Social Media Fears Mean Lost Opportunity for Trial Sponsors
Trial sponsors are missing a big opportunity for recruitment because of fears of using social media, experts warn.
Many sponsors are concerned about adverse event reporting, fearing that they are responsible for any information on the internet — even in closed groups. However, “the response from the FDA has been that you really don’t need to be trolling the internet looking for AEs,” Nariman Nasser, digital strategist for Genentech, said during a recent FDAnews webinar.
If a sponsor comes across an AE, they would have to report it, but they are not required to proactively look for AEs, she says.
Sponsors can also take steps to better manage AE reporting on their Facebook pages, adds Matt Miller, director of marketing and patient recruitment for WCCT Global. For example, a company can access the settings of its Facebook page, select “page moderation” and insert any words that should be flagged. Then, if someone uses those words in a post, the post will automatically be hidden from public view but the company will still be able to see it. Possible words to flag could include protocol numbers or drug names.
If an adverse event is mentioned, the company can report it to the FDA and communicate with the patient privately, potentially getting permission to make the post public and begin a discussion.
Another major concern sponsors have about social media recruitment is poor targeting.
“One of the biggest objections that I get when talking to new companies ... is, ‘Oh, I don’t think my patient population is online or on social media primarily,’” Miller says. To the contrary, a survey he conducted of 1,165 patients who had joined a trial in the last three years showed that 86.94 percent found it helpful to have clinical trial information on social media.
Important considerations for targeting include:
Mobile optimization is another key issue as people regularly use mobile phones to browse the internet. “Moving forward, especially when implementing any type of recruitment campaign, if mobile’s not the focus of your entire campaign, you’re missing out on a huge source of traffic and also patient userability,” says Miller.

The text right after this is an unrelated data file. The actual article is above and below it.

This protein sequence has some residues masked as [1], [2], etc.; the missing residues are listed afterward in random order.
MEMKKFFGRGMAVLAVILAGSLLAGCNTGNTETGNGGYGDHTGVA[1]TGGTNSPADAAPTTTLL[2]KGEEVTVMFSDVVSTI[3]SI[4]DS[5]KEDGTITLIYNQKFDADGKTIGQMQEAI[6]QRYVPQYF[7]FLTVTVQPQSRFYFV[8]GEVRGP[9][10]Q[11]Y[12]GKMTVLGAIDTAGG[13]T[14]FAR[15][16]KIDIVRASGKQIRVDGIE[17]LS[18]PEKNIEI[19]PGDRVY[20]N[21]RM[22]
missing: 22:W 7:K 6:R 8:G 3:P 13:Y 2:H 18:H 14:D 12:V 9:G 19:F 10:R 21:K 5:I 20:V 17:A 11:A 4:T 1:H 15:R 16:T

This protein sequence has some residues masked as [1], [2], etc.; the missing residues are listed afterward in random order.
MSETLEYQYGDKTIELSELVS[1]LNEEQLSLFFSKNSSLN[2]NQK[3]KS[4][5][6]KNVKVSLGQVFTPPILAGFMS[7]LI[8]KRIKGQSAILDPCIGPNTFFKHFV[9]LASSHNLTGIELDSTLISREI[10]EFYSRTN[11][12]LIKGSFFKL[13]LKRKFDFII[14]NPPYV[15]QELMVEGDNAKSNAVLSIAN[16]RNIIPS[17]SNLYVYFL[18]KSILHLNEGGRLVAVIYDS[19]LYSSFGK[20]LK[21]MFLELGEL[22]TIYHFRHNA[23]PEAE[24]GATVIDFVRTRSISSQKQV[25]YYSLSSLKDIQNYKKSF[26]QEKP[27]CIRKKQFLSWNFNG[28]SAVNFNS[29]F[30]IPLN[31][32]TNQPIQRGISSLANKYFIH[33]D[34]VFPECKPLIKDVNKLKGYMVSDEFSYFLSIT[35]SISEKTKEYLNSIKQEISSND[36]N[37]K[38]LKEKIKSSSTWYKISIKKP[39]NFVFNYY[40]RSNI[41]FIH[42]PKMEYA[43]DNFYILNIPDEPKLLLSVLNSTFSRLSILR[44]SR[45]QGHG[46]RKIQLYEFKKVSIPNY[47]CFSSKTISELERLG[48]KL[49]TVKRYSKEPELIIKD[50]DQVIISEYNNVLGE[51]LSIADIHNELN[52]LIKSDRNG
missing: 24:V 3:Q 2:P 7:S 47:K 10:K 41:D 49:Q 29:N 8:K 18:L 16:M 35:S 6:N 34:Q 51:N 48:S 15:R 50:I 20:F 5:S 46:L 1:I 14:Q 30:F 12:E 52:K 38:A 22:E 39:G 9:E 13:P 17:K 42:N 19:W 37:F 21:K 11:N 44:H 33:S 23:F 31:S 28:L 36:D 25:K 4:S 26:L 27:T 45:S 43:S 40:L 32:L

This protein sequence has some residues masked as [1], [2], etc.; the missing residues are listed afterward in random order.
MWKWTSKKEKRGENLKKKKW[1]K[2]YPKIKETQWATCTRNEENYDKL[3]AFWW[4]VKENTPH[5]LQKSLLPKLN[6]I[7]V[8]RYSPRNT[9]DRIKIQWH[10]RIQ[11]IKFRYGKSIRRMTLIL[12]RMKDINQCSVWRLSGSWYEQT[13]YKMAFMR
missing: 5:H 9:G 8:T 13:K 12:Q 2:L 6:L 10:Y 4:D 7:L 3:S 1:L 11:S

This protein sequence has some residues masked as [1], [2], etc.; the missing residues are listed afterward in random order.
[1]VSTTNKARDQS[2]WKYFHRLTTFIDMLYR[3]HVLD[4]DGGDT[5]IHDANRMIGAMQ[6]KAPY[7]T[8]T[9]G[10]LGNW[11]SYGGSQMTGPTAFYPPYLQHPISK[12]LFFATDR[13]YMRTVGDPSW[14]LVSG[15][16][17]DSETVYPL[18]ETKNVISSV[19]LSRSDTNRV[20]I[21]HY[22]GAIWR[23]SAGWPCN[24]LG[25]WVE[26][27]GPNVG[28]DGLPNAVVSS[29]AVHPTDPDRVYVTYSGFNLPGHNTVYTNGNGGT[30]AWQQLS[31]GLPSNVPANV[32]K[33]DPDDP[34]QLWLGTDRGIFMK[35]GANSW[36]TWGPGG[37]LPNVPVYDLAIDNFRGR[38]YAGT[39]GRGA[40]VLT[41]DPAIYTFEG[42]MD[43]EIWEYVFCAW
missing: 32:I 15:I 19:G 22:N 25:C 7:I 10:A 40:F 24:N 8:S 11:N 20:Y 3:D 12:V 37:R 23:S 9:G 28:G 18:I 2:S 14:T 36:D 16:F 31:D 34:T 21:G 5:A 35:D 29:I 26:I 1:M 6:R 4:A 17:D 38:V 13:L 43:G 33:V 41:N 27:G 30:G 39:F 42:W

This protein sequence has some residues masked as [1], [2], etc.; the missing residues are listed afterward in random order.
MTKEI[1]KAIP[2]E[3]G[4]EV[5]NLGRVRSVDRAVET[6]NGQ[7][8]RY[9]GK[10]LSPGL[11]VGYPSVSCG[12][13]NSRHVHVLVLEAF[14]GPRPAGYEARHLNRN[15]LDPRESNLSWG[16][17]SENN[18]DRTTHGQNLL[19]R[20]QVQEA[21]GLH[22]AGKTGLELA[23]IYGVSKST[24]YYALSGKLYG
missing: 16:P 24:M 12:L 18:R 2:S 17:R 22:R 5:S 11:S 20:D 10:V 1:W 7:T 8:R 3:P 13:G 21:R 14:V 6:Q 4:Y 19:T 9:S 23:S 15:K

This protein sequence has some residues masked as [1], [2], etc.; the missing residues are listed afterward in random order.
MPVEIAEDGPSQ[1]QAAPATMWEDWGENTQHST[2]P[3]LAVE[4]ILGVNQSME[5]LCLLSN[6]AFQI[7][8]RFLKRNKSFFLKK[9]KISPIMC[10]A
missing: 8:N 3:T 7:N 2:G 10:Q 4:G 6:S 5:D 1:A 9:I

His survey revealed that 38.23 percent of trial participants would share information on their experiences via Facebook, Instagram, Pinterest, Twitter and Snapchat. Twenty-six percent would use review websites like Yelp and Google Places, and 6.62 percent would use health blogs and health websites. About 28 percent would use all of the above.
While “Yelp is something that many companies overlook ... I see it as of extremely high importance,” Miller says. Sponsors and CROs can use social medial to gather information on a potential site by reading what patients are saying.
When beginning a digital recruitment campaign, sponsors should start with email marketing to patients in their databases. These emails should include buttons for sharing the information on Facebook and should encourage recipients to do so.
For Facebook marketing, it’s a good idea to stick to the “75/25 rule,” Miller advises. That means three out of every four posts should be “engaging” and should include pictures, educational information about trials in general, or news about the company, the trial site or advocacy groups.
Every fourth post should be study-specific and include a link to the sponsor’s website. “I try to keep a lot of study-specifics, including the exclusion criteria, off of social media and put it more onto a regulated format, but you can still have your IRB-approved information telling them about a specific trial [and] linking back to the study-specific information,” Millers says. Sponsors should make one new post per day on social media.
Digital campaigns will likely spark an increase in traffic, and this traffic should be directed to mobile-friendly landing pages with IRB-approved study information and a button for sharing the information on Facebook. The landing pages should also include an area for patients or caregivers to sign up for the trial or request more information.
Adding a conversion code to elements in the campaign can help sponsors track exactly where their online traffic is coming from and what percentage of that traffic is signing up for a trial.
Nasser stresses that digital engagement is not a replacement for traditional recruitment methods. Rather, it should be used as part a larger approach to patient recruitment, he says. — April Hollis
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